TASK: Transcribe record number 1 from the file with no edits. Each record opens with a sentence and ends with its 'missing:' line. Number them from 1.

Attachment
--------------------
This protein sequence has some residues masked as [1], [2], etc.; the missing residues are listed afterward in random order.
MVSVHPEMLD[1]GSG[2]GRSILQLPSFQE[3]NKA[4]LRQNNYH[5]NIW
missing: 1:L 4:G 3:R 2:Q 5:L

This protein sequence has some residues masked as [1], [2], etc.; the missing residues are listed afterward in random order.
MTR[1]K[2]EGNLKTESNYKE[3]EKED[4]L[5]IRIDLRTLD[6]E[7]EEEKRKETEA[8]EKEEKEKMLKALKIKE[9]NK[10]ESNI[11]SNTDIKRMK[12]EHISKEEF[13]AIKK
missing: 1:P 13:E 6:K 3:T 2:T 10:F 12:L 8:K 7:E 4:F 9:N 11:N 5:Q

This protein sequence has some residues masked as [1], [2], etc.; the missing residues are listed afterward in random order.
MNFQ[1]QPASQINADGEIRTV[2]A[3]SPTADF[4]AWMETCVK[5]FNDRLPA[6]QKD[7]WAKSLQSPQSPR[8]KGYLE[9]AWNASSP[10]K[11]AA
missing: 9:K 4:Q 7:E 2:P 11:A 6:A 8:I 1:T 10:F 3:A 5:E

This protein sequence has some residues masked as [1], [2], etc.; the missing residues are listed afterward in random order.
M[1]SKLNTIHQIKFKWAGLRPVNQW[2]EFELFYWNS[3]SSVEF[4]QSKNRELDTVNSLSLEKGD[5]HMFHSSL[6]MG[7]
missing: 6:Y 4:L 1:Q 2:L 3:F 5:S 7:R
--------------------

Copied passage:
This protein sequence has some residues masked as [1], [2], etc.; the missing residues are listed afterward in random order.
MVSVHPEMLD[1]GSG[2]GRSILQLPSFQE[3]NKA[4]LRQNNYH[5]NIW
missing: 1:L 4:G 3:R 2:Q 5:L